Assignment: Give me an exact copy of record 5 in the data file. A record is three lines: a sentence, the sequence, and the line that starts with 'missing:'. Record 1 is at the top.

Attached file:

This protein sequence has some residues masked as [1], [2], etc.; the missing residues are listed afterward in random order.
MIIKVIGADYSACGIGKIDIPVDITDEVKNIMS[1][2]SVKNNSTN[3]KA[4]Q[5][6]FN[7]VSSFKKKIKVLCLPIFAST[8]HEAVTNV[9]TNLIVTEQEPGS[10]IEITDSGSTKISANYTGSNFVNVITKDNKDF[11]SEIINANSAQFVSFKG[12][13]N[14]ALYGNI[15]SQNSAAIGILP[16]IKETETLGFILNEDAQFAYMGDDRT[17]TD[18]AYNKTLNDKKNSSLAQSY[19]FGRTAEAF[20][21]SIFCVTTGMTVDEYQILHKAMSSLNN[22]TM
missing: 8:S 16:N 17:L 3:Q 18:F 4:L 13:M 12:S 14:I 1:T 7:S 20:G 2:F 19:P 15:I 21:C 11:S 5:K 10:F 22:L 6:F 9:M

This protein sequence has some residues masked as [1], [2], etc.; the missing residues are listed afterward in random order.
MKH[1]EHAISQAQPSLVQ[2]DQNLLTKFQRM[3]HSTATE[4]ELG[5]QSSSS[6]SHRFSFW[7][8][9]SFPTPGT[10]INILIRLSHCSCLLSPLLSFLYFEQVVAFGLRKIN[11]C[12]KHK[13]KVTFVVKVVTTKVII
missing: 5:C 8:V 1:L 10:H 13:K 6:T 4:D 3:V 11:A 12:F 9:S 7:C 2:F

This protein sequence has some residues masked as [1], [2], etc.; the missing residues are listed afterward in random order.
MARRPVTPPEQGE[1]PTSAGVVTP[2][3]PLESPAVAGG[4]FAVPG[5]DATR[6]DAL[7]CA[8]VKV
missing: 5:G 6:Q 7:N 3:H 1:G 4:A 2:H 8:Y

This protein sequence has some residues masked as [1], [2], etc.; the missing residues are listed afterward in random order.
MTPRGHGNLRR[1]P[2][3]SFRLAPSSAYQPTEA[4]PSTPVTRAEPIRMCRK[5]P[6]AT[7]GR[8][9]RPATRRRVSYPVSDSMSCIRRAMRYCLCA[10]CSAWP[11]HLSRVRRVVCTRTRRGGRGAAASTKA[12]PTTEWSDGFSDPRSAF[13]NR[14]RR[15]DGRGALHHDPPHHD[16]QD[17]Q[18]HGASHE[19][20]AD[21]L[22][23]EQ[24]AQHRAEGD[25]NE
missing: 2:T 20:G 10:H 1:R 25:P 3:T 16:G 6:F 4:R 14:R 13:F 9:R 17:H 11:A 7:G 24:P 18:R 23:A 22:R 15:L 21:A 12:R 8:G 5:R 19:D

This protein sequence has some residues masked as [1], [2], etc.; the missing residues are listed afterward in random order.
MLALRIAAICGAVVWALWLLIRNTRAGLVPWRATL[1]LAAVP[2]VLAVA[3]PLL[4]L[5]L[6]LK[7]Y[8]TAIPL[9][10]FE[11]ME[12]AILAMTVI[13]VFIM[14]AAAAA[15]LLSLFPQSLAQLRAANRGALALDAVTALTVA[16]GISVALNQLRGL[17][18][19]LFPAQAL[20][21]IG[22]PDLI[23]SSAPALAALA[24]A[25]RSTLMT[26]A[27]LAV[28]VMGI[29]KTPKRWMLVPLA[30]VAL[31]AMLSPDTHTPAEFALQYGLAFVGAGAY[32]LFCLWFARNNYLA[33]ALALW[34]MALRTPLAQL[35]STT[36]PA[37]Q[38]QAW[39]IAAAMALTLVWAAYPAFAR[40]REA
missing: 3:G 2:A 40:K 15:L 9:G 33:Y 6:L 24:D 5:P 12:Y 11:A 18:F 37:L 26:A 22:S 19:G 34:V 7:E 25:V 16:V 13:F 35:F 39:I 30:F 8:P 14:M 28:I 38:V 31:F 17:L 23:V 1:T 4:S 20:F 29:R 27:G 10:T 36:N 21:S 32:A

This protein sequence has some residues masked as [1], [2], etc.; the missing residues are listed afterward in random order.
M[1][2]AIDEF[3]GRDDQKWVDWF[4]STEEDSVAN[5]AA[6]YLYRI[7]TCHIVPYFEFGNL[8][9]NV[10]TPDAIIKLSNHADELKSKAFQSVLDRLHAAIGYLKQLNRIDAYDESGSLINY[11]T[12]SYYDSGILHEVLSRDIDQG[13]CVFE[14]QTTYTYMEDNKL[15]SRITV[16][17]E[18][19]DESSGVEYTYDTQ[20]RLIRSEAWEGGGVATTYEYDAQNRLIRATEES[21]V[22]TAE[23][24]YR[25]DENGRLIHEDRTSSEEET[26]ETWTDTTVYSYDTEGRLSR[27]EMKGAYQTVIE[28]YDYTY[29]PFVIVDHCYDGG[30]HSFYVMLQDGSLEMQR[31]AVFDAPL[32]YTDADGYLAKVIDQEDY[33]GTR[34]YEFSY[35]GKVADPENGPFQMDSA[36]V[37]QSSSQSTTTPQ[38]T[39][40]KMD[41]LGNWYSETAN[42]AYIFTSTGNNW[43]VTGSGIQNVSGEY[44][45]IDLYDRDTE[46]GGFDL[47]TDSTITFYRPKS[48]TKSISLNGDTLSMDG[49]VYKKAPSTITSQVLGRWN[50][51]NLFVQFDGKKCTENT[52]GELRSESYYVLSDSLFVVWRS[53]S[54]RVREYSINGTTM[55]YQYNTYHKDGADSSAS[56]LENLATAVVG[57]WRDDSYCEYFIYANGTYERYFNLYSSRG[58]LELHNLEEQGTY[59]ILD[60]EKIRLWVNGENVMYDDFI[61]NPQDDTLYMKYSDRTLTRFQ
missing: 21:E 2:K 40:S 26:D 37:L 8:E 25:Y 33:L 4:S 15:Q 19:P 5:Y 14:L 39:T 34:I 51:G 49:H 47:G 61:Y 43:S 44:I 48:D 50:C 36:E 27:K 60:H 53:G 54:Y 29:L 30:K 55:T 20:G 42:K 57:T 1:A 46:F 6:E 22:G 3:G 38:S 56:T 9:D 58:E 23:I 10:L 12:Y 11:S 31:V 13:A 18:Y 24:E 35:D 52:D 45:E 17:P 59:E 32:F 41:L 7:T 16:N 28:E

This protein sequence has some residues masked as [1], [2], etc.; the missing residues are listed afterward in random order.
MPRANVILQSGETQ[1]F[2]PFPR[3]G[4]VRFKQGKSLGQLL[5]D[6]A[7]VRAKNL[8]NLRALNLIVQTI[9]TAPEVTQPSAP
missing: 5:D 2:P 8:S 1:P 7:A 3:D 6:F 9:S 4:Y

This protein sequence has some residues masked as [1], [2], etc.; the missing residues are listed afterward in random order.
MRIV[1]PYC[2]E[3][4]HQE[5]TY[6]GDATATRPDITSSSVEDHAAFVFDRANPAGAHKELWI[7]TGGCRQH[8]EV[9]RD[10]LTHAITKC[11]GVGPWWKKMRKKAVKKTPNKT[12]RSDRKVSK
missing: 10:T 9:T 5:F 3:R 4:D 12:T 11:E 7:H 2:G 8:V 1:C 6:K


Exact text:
This protein sequence has some residues masked as [1], [2], etc.; the missing residues are listed afterward in random order.
MLALRIAAICGAVVWALWLLIRNTRAGLVPWRATL[1]LAAVP[2]VLAVA[3]PLL[4]L[5]L[6]LK[7]Y[8]TAIPL[9][10]FE[11]ME[12]AILAMTVI[13]VFIM[14]AAAAA[15]LLSLFPQSLAQLRAANRGALALDAVTALTVA[16]GISVALNQLRGL[17][18][19]LFPAQAL[20][21]IG[22]PDLI[23]SSAPALAALA[24]A[25]RSTLMT[26]A[27]LAV[28]VMGI[29]KTPKRWMLVPLA[30]VAL[31]AMLSPDTHTPAEFALQYGLAFVGAGAY[32]LFCLWFARNNYLA[33]ALALW[34]MALRTPLAQL[35]STT[36]PA[37]Q[38]QAW[39]IAAAMALTLVWAAYPAFAR[40]REA
missing: 3:G 2:A 40:K 15:L 9:G 33:Y 6:L 24:D 5:P 12:Y 11:A 18:F 37:L 26:A 22:S 19:G 34:V 7:E 25:V 16:V 13:F 35:F 39:I 30:F 8:P 14:M 28:I 38:V 31:F 17:L 23:V 1:T 4:S 20:F 29:R 27:G 10:T 36:N 21:S 32:A